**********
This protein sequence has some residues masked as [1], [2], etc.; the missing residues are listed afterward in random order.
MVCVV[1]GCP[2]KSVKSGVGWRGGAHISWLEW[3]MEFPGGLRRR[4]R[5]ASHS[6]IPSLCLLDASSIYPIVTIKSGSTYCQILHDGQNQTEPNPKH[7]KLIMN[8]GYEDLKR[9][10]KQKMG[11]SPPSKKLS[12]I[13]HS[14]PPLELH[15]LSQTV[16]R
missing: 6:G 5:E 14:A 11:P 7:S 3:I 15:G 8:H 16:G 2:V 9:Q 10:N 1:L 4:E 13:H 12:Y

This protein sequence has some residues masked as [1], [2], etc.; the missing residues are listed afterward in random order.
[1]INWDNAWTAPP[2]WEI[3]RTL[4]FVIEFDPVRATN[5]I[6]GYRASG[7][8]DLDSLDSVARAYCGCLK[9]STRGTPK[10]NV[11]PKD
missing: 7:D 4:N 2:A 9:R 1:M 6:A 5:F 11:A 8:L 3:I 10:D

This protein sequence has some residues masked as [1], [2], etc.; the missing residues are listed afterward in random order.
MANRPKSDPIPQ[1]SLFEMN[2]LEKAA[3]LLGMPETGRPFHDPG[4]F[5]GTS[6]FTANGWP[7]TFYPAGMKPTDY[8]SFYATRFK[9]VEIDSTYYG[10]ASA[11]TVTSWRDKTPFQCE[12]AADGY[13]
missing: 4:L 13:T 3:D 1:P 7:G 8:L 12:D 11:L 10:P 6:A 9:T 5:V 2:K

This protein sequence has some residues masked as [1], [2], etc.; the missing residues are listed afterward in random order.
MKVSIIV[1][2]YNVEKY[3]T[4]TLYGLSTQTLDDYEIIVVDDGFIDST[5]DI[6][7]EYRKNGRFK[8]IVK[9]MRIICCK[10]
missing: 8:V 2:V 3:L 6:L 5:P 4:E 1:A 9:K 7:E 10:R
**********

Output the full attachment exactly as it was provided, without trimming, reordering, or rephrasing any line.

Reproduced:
This protein sequence has some residues masked as [1], [2], etc.; the missing residues are listed afterward in random order.
MVCVV[1]GCP[2]KSVKSGVGWRGGAHISWLEW[3]MEFPGGLRRR[4]R[5]ASHS[6]IPSLCLLDASSIYPIVTIKSGSTYCQILHDGQNQTEPNPKH[7]KLIMN[8]GYEDLKR[9][10]KQKMG[11]SPPSKKLS[12]I[13]HS[14]PPLELH[15]LSQTV[16]R
missing: 6:G 5:E 14:A 11:P 7:S 3:I 15:G 8:H 16:G 2:V 9:Q 10:N 1:L 4:E 13:H 12:Y

This protein sequence has some residues masked as [1], [2], etc.; the missing residues are listed afterward in random order.
[1]INWDNAWTAPP[2]WEI[3]RTL[4]FVIEFDPVRATN[5]I[6]GYRASG[7][8]DLDSLDSVARAYCGCLK[9]STRGTPK[10]NV[11]PKD
missing: 7:D 4:N 2:A 9:R 1:M 6:A 5:F 11:A 8:L 3:I 10:D

This protein sequence has some residues masked as [1], [2], etc.; the missing residues are listed afterward in random order.
MANRPKSDPIPQ[1]SLFEMN[2]LEKAA[3]LLGMPETGRPFHDPG[4]F[5]GTS[6]FTANGWP[7]TFYPAGMKPTDY[8]SFYATRFK[9]VEIDSTYYG[10]ASA[11]TVTSWRDKTPFQCE[12]AADGY[13]
missing: 4:L 13:T 3:D 1:P 7:G 8:L 12:D 11:L 10:P 6:A 9:T 5:V 2:K

This protein sequence has some residues masked as [1], [2], etc.; the missing residues are listed afterward in random order.
MKVSIIV[1][2]YNVEKY[3]T[4]TLYGLSTQTLDDYEIIVVDDGFIDST[5]DI[6][7]EYRKNGRFK[8]IVK[9]MRIICCK[10]
missing: 8:V 2:V 3:L 6:L 5:P 4:E 1:A 9:K 7:E 10:R